Copper bulls may bust through China shop


    By Anna Szymanski

    NEW YORK- Copper is all charged up. The base metal’s price has spiked around 40 percent from March lows.

    Chinese demand, supply crunches and a weak dollar have all pushed up prices. Rising stocks may bring a reversal. But demand for renewableenergy infrastructure should support a long-term upward march.

    It is mostly a China story. Positive economic data from the world’s largest copper consumer has supported price jumps, including a higher-thananticipated official manufacturing Purchasing Manager’s Index figure on Wednesday, signaling expansion.

    Beijing’s stimulus rebooted industrial production after Covid-19 shutdowns.

    The package released in May totaled at least 4.5 percent of GDP, according to the Peterson Institute for International Economics. Investment in power infrastructure and real estate boosted copper demand.

    Supply problems also helped juice prices. In the first six months of 2020, Peru – the world’s second-largest copper producer – saw its year-over-year production fall by over a fifth, according to the government, because of the country’s severe lockdown to fight coronavirus infections.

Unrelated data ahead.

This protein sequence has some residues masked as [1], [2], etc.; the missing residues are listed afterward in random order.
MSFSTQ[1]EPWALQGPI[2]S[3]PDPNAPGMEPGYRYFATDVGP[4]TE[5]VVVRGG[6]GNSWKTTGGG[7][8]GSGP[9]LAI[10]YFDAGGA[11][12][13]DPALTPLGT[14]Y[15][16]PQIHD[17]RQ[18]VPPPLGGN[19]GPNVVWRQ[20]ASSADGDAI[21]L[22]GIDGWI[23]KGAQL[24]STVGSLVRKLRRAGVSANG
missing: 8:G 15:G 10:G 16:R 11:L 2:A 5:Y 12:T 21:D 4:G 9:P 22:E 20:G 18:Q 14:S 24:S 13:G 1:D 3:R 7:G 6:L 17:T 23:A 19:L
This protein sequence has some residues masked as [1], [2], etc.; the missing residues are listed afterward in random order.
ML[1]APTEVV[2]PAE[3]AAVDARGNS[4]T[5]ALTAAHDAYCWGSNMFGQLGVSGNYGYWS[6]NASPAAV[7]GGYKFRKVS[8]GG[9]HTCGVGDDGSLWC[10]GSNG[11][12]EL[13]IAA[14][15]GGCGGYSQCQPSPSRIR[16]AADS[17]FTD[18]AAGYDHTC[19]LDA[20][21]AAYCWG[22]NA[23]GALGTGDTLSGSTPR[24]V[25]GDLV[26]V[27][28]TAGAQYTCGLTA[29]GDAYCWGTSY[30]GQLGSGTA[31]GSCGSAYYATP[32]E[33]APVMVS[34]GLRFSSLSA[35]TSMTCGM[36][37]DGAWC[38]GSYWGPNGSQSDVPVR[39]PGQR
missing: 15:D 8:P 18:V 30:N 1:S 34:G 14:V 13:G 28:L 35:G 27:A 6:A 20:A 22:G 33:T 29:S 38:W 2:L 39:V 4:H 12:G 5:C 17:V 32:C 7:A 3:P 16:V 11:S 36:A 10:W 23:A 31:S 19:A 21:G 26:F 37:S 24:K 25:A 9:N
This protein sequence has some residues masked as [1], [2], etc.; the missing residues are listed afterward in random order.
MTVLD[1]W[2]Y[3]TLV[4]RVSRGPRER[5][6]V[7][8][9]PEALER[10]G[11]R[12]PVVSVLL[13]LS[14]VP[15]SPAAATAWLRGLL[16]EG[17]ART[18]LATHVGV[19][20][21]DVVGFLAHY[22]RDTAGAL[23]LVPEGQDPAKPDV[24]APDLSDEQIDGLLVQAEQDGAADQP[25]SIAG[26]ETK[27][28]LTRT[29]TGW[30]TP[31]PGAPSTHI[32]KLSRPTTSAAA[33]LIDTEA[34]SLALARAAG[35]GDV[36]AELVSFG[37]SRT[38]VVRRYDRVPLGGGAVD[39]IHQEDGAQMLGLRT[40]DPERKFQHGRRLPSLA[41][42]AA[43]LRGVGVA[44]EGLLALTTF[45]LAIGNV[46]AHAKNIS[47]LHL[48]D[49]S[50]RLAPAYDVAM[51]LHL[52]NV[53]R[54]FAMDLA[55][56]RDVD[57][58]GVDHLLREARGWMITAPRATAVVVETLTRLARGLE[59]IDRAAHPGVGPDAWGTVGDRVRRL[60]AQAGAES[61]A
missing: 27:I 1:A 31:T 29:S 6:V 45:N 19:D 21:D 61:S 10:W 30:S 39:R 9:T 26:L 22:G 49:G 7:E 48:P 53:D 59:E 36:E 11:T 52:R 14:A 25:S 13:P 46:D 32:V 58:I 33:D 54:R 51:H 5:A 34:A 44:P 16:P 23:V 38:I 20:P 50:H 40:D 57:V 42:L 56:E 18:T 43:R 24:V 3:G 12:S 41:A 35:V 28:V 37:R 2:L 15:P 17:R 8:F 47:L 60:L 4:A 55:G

Also, commodities priced in dollars are often more attractive as the greenback softens. And the US dollar currency index has slipped more than 6 percent in the past six months. The result was a surge to the highest price since 2018.

    Recovering supply is damping the price spike, with copper posting one of its worst days in months on Thursday.

    Peru’s government recently said its production issues are mostly resolved.

    And inventories on the London Metal Exchange more than doubled in the previous week, according to Reuters.

    Yet green energy needs should drive copper prices long term. The efficient conductor is used in everything from electric cars like those made by Elon Musk’s Tesla to wind- and solar-generation technologies. Demand could more than double by 2050 if countries cut hydrocarbon use aggressively, according to the World Bank.

    Governments are getting on board.

    China has pledged to be carbon neutral by 2060. European Union leaders in July unveiled a 500 billion-euro effort to reduce emissions and support clean energy.

    Joe Biden, the Democratic nominee leading the polls in the US presidential race, has put forward a nearly $2 trillion plan to fight climate change. Even if all fall short, green investment should still skyrocket.